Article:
Chemical Signature for Chronic Fatigue Syndrome Identified

Chemical Signature for Chronic Fatigue Syndrome Identified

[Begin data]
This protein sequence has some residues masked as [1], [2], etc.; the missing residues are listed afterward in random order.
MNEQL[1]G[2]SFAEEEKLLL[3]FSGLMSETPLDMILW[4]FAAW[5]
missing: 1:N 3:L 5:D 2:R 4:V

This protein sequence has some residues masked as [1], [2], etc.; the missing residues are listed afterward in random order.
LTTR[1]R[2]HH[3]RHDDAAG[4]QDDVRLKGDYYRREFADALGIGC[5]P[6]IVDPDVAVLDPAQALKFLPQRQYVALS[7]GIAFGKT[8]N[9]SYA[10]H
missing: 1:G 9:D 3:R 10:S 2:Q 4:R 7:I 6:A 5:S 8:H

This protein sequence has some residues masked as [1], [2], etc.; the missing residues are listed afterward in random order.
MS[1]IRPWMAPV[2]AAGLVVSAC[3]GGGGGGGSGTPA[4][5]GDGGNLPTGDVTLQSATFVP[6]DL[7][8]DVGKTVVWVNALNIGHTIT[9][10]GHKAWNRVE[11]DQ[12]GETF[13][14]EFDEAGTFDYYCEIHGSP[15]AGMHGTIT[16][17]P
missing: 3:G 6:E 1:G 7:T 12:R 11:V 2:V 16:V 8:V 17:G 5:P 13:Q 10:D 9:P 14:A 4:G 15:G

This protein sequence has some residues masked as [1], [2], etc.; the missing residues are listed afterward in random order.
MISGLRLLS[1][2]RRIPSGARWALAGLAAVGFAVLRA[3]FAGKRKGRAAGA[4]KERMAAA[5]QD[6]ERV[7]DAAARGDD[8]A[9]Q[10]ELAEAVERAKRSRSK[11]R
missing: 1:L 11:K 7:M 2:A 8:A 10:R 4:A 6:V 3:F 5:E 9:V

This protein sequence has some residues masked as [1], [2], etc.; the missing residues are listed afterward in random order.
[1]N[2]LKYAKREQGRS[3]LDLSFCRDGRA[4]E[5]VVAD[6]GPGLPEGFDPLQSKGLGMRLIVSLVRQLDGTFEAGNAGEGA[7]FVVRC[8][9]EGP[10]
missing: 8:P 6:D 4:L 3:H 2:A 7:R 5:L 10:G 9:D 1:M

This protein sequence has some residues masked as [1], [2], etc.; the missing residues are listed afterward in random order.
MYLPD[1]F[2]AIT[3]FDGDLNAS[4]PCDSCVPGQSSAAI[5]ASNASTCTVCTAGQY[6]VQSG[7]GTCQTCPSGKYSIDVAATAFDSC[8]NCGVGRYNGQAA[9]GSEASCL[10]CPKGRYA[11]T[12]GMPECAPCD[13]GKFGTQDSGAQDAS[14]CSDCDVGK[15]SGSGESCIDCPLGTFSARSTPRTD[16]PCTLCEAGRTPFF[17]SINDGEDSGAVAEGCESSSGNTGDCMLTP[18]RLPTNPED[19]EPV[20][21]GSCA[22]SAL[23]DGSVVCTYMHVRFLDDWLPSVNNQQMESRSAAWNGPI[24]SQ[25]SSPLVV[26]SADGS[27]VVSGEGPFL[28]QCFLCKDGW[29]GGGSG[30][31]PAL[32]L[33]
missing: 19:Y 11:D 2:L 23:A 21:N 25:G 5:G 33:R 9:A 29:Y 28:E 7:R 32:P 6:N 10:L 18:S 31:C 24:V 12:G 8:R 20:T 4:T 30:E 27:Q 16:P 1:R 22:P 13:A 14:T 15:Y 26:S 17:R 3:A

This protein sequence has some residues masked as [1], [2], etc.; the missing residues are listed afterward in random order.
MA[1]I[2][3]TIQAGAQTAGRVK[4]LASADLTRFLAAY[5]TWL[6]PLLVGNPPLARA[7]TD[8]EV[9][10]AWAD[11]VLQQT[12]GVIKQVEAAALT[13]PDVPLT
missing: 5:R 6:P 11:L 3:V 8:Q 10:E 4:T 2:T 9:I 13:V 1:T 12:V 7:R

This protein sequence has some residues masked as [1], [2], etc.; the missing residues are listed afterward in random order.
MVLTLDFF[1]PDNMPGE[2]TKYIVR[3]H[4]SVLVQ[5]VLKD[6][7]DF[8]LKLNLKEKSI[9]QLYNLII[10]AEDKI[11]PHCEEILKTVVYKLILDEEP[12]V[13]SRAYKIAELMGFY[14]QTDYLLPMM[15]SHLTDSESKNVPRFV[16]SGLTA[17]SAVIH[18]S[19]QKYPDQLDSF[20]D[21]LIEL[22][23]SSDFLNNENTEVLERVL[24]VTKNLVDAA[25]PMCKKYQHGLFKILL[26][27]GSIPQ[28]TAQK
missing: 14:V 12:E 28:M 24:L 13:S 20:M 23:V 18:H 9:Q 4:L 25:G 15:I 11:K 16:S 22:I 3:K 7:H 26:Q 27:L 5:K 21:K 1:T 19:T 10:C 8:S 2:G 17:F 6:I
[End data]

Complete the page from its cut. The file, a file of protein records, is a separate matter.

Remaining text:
Chronic fatigue syndrome (CFS) is a condition responsible for long-term pain and disability. It is separate from but often considered related to fibromyalgia. Unfortunately, CFS is a difficult to diagnose disease mainly because of its variable symptoms and the lack of a solid diagnostic laboratory test. But in a recent study, researchers at the University of California San Diego School of Medicine used a range of methods to identify and assess targeted metabolites in blood plasma from CFS patients. They found a specific chemical signature for CFS and underlying biology very similar to the state of hypometabolic conditions like caloric restriction, diapause (period of suspended development), and hibernation. The study “Metabolic features of chronic fatigue syndrome” is published in the journal Proceedings of the National Academy of Sciences of the United States of America (PNAS). CFS is often difficult and expensive to diagnose. Although individual tests may be affordable and possibly covered by medical insurance, many patients endure a diagnostic journey that results in substantial personal expenses, absence from the workplace, and significant reductions in quality of life. Health care professionals are also frustrated by the lack of an objective technology that can assist with diagnosis. Attempts at using analytes in blood, cerebrospinal fluid, or a handful of genetic loci as biomarkers have not yielded diagnostically useful tests for CFS. "CFS is a very challenging disease," the study's first author Dr. Robert K. Naviaux, professor of medicine, pediatrics and pathology and director of the Mitochondrial and Metabolic Disease Center at UC San Diego School of Medicine, said in a news release. "It affects multiple systems of the body. Sympt
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